Thursday, November 20, 2008

Superfund Sites

According to 2000 U.S. Census data, nearly half of Americans live within 10 miles of one of the 1,304 active or proposed superfund sites.

Recently, the Center for Public Integrity conducted an indepth investigation into Superfund sites listed by the EPA.

Locally, Georgia Pacific Corporation, Oeser Corporation, Swift Creek and Northwest Transformer (2 sites) in Everson have been listed as Superfund sites.

CPI investigators report, "Superfund is desperately short of money to clean up abandoned waste sites, which has created a backlog of sites that continue to menace the environment and, quite often, the health of nearby residents."

Below, I have included links to articles about the investigation for your review. To reach the website, please click the title of this article or here: The website lists detailed information about former and current Superfund sites and identifies 100 corporations that are identified with 40% of U.S. Superfund sites.

Superfund Articles:

Human Exposure 'Uncontrolled' at 114 Superfund Sites
EPA secrecy about sites' toxic dangers extends even to senators' inquiries
WASHINGTON, May 18, 2007 — "Scattered across the country, from New Jersey to California, are 114 toxic waste sites where the federal government has determined that the threat to humans from dangerous and sometimes carcinogenic substances is "not under control." >>

Contaminated, But Still Not Off-Limits
High levels of likely carcinogen found at New Jersey brook that the EPA calls safe for recreational use

WASHINGTON, May 18, 2007 — "For the past eight years, the Environmental Protection Agency (EPA) has assured residents of South Plainfield, N.J., that it is safe to swim in Bound Brook, even though the stream runs alongside a Superfund site — the EPA's designation for the country's worst toxic waste sites." >>

EPA diverts money from shared Superfund pool
Little-known change that helps agency meet funding challenges scrutinized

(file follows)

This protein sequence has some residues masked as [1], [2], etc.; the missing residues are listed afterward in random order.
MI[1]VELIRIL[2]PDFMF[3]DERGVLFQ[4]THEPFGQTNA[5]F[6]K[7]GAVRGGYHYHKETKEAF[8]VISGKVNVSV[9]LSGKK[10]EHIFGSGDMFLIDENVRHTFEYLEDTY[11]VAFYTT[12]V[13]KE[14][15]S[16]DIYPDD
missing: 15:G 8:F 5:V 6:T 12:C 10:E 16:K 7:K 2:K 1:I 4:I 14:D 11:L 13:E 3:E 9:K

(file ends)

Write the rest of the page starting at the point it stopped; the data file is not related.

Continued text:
WASHINGTON, May 10, 2007 — "The Environmental Protection Agency has diverted $709 million collected from possible Superfund polluters over the past seven years to special accounts, putting hundreds of millions of dollars out of reach of other Superfund sites waiting for cleanup." >>

Close Connections
EPA pays at least three firms to clean up pollution they may have helped create

WASHINGTON, May 10, 2007 — "At least three companies that the Environmental Protection Agency has linked to hazardous waste sites have landed government contracts to clean up their own sites, according to an investigation by the Center for Public Integrity." >>

Bankrupt Companies Avoid More Than $700 Million in Cleanup Costs
When firms fail, the government collects pennies on the dollar for Superfund site work

WASHINGTON, May 3, 2007 — "Four companies connected by the Environmental Protection Agency to some of America's worst toxic waste sites have escaped more than half a billion dollars in pollution cleanup costs by declaring bankruptcy, potentially passing the tab onto taxpayers." >>

Superfund Today
Massive undertaking to clean up hazardous waste sites has lost both momentum and funding

WASHINGTON, April 26, 2007 — "Communities across America face a daunting threat from hazardous waste sites — some near neighborhoods and schools — 27 years after the federal government launched the landmark Superfund program to wipe out the problem, a Center for Public Integrity investigation has found."

Background Resource Materials from EPA:

Oeser site!OpenDocument

Northwest Transformer: Mission/Pole Roads!OpenDocument

Northwest Transformer: Harkness Road!OpenDocument

Swift Creek site:!OpenDocument

Georgia Pacific site(s): (multiple sites) ASB, Whatcom Waterway and former G.P. Uplands

Here's how to file a FOIA

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